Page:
The Great British cover up: workers fear stigma over invisible health conditions

26 June 2018

New research has revealed that 34% of Brits have lied over the true reason they are taking time off work when unwell, for fear of stigma in the workplace.

Our new survey of 1,000 UK adults found that employees frequently pick a ‘one-off’ or short-term health complaint when calling in sick, instead of telling the truth about reoccurring problems.

The research shows that long-term health conditions are deemed the ‘least valid’ reasons for not attending work, despite their often devastating symptoms.

Only 15% of people said that Crohn’s Disease and Ulcerative Colitis were acceptable reasons to call in sick. Other often invisible long-term conditions, such as depression, anxiety, and fatigue scored even lower.

When asked for the most ‘legitimate’ reason for taking a sick day, the British public’s top three answers were short-term illnesses: vomiting (43%), flu (36%) and food poisoning (33%).


Before I call in sick to work I get extremely anxious that my colleagues will judge me for taking more time off. I often downplay my Colitis as a stomach bug as I don’t want others to think my condition will have an impact on how well I can do my job.

Sarah Brown, 34
Works in a media agency and has Ulcerative Colitis

When calling in sick, Brits cover up the real reason for their illness for fear of judgement from colleagues (32%) and feel anxious (37%), stressed (28%) and doubted (22%) when having to take time off work.  

For those with a long-term health condition, over half of respondents feel they have to downplay their condition at work, because they believe they will experience stigma in the workplace and that it will affect their careers.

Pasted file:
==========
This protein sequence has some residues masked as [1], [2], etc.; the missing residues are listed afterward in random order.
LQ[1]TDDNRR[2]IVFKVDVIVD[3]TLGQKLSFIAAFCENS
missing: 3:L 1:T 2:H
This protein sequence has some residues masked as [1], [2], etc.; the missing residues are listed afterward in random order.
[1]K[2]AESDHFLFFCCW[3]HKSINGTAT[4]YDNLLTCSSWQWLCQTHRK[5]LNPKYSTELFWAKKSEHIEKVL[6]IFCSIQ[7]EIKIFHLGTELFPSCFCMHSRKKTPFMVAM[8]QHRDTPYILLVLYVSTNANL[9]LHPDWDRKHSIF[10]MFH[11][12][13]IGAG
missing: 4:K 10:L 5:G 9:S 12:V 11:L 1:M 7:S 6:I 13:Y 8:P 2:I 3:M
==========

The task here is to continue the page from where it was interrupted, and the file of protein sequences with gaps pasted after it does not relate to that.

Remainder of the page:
Whilst in employment I often asked my GP to put something other than Crohn’s Disease on my sick note for fear of judgement that I was unable to do my job.

Yvonne Tyree, 54
Self-employed and has Crohn's Disease

The findings are supported by our 2018 Quality of Life survey, which shows that 44% of people living with Crohn’s or Colitis in the UK today agree that their long-term health condition has affected their careers.

It’s easy to understand why. Our study also found that just under one in five workers feel ‘frustrated’ towards colleagues who are frequently off sick, and 6% feel ‘angry’ towards these colleagues.  


Living with any long-term condition is hard. Crohn’s and Colitis are a growing but hidden health crisis in UK workplaces – and people need better support and understanding to manage these conditions. Right now, too many people feel forced to downplay the severity of their illness at work because of stigma. What’s worse, the stress and anxiety experienced by employees calling in sick will only increase the already devastating symptoms of their disease. We need to break down this taboo in the workplace and help employers and colleagues understand the true impact of these hidden diseases.

Juliet Chambers
Communications Manager, Crohn's & Colitis UK